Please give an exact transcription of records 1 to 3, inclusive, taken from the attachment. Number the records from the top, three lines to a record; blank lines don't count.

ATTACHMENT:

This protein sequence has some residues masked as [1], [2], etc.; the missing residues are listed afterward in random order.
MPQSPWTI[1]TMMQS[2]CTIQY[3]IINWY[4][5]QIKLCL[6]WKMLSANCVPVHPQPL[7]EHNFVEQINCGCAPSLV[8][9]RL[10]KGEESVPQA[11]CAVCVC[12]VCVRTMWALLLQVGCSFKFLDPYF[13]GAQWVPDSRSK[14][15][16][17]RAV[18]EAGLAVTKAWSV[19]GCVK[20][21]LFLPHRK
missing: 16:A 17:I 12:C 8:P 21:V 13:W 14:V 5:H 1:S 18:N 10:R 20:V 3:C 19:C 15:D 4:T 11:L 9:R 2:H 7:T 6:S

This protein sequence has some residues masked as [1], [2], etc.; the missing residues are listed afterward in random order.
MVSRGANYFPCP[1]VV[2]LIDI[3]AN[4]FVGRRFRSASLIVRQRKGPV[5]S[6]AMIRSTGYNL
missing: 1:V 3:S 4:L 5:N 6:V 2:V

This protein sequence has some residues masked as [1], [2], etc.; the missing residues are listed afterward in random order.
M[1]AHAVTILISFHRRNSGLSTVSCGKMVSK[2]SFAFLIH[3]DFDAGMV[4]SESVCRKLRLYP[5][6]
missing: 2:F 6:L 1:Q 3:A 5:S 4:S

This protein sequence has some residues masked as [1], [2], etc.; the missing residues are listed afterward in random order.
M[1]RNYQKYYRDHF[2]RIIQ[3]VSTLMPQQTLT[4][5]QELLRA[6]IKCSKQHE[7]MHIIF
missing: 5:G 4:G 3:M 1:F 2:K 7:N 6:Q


This protein sequence has some residues masked as [1], [2], etc.; the missing residues are listed afterward in random order.
MPQSPWTI[1]TMMQS[2]CTIQY[3]IINWY[4][5]QIKLCL[6]WKMLSANCVPVHPQPL[7]EHNFVEQINCGCAPSLV[8][9]RL[10]KGEESVPQA[11]CAVCVC[12]VCVRTMWALLLQVGCSFKFLDPYF[13]GAQWVPDSRSK[14][15][16][17]RAV[18]EAGLAVTKAWSV[19]GCVK[20][21]LFLPHRK
missing: 16:A 17:I 12:C 8:P 21:V 13:W 14:V 5:H 1:S 18:N 10:R 20:V 3:C 19:C 15:D 4:T 11:L 9:R 2:H 7:T 6:S

This protein sequence has some residues masked as [1], [2], etc.; the missing residues are listed afterward in random order.
MVSRGANYFPCP[1]VV[2]LIDI[3]AN[4]FVGRRFRSASLIVRQRKGPV[5]S[6]AMIRSTGYNL
missing: 1:V 3:S 4:L 5:N 6:V 2:V

This protein sequence has some residues masked as [1], [2], etc.; the missing residues are listed afterward in random order.
M[1]AHAVTILISFHRRNSGLSTVSCGKMVSK[2]SFAFLIH[3]DFDAGMV[4]SESVCRKLRLYP[5][6]
missing: 2:F 6:L 1:Q 3:A 5:S 4:S